method that uses a nonlinear filtering technique to extract a solution from the noisy DSMC calculation.
DSMC is a direct particle simulation method based on kinetic theory. The fundamental idea is to track a large
number of statistically representative particles. The particles' motion and interactions are then used to modify their
positions, velocities, or chemical reactions. Conservation of mass, momentum, and energy is enforced. The primary
approximation of DSMC is to uncouple the molecular motions and the intermolecular collisions over small time
intervals. Particle motions are modeled deterministically, while the collisions are treated statistically. Modeling the
collisions is always a three-dimensional calculation, even when the computational grid dimensions are reduced to
account for symmetries in physical space. Statistical errors are inherently introduced into DSMC calculations
because each simulated molecule represents a large number of actual molecules. Increasing the number of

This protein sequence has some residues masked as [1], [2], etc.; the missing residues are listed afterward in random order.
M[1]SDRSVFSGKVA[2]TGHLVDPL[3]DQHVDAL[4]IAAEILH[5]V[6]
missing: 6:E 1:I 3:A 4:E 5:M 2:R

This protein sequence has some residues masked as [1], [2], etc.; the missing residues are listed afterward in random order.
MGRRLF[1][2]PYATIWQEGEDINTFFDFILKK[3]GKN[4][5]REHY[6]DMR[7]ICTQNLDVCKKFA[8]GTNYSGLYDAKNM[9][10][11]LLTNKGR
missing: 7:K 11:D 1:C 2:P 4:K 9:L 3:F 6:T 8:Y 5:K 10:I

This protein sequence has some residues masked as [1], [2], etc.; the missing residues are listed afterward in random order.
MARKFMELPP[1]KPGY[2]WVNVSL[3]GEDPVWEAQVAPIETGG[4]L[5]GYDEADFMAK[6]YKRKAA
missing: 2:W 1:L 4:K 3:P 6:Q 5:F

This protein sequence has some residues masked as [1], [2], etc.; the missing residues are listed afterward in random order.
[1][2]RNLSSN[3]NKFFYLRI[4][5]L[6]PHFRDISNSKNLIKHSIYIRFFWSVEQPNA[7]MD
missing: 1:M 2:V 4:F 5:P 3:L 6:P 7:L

simulated molecules reduces the statistical error, but increases the computational work required for the calculation.
The core of the DSMC algorithm consists of four primary processes: move the particles, index and crossreference the particles, simulate collisions, and sample the flow field. These procedures are uncoupled during each
timestep. Of primary importance is the selection of a timestep that is less than the local mean collision time and cell
size that is less than the local mean free path. The first process, moving simulated molecules, enforces the boundary
conditions and samples macroscopic properties along solid surfaces. Modeling molecule-surface interactions
requires applying the conservation laws to individual molecules instead of using the velocity distribution function.
The second process involves indexing and tracking the particles. Accurate and fast indexing and tracking are key to
practical DSMC applications for large-scale processing. The next step is simulating collisions between randomly
selected pairs of molecules within each cell. This step is a probabilistic process. There are several different
collisional modeling techniques that have been used in DSMC codes over the years. In this work, we use the notime-counter technique in conjunction with the sub-cell technique [1]. The sub-cell method calculates local collision